Glacier Rescue started after realizing that glacial melt is the most clear visual sign of climate change, and that it happens where very few people live or visit. We simply wanted to use art and design to communicate information about glacial melt in a visual and easily understood way.
Our group received a lot of criticism that what we were doing was not “profitable” and we were frequently asked: “but how are you going to pay yourselves?” The truth is, Glacier Rescue wasn’t built with the goal of making a lot of money. GRP has stuck around because our mission is important and we have the opportunity to make a global impact with everything we do.
The first year of Glacier Rescue could be described as a lot of exhausting work and not a lot of return. We had just about no money in the organization and we couldn’t really accomplish anything without some money to spend. We were all college students at the time, with limited time and even more limited money. During my junior year at college, I was fortunate enough to have received funding from the school’s career center for an unpaid summer internship I had. I was careful with my spending that summer and saved $300 out of the total funding award, which was mean't to help me cover living and transportation costs. That 300 bucks went straight to the Glacier Rescue. That’s what started it all.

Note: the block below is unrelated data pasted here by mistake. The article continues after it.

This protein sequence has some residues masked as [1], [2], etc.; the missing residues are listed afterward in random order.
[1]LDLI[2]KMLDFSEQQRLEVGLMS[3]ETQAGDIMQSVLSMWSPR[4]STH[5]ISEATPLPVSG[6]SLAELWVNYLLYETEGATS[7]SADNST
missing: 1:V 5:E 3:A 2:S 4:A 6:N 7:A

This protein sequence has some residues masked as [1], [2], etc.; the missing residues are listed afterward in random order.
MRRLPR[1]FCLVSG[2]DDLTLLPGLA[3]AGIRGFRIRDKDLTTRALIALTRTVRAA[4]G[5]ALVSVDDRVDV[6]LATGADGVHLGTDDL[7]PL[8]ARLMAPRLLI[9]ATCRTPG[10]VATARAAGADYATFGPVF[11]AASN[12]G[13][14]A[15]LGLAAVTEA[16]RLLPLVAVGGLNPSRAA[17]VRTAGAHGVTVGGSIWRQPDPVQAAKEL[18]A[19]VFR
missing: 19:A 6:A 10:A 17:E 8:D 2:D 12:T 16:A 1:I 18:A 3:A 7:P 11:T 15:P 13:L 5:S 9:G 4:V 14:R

Over the course of our first year, we had applied for six different grants, with a couple taking well over 100 hours of preparation. We received funding from only one of those six. For that one, which we were beyond excited to receive a "yes" from, we were the only group that had even sent in an application. They ended up giving us half the funding amount we had originally requested in our application. But hey, take what you can get...right? Each time we have put together a grant proposal though, we've learned a little bit more about what works and what doesn't. Sometimes I hate to admit it, but it is definitely true that often times you've got to find failure in order to find out what it takes to be successful.
We have for sure had an uphill battle at times to get GRP to where we want it to be, but we are so thankful for the individuals that have supported and encouraged us from the start. It is crazy to think about where Glacier Rescue is now, compared to two years when it was nothing more than an idea and a few pages of a sketch book.
Onward and upward.
Below: A picture of myself giving the "please give us funding" pitch. We sadly left empty handed after that one. Another chance to figure out what need to be improved.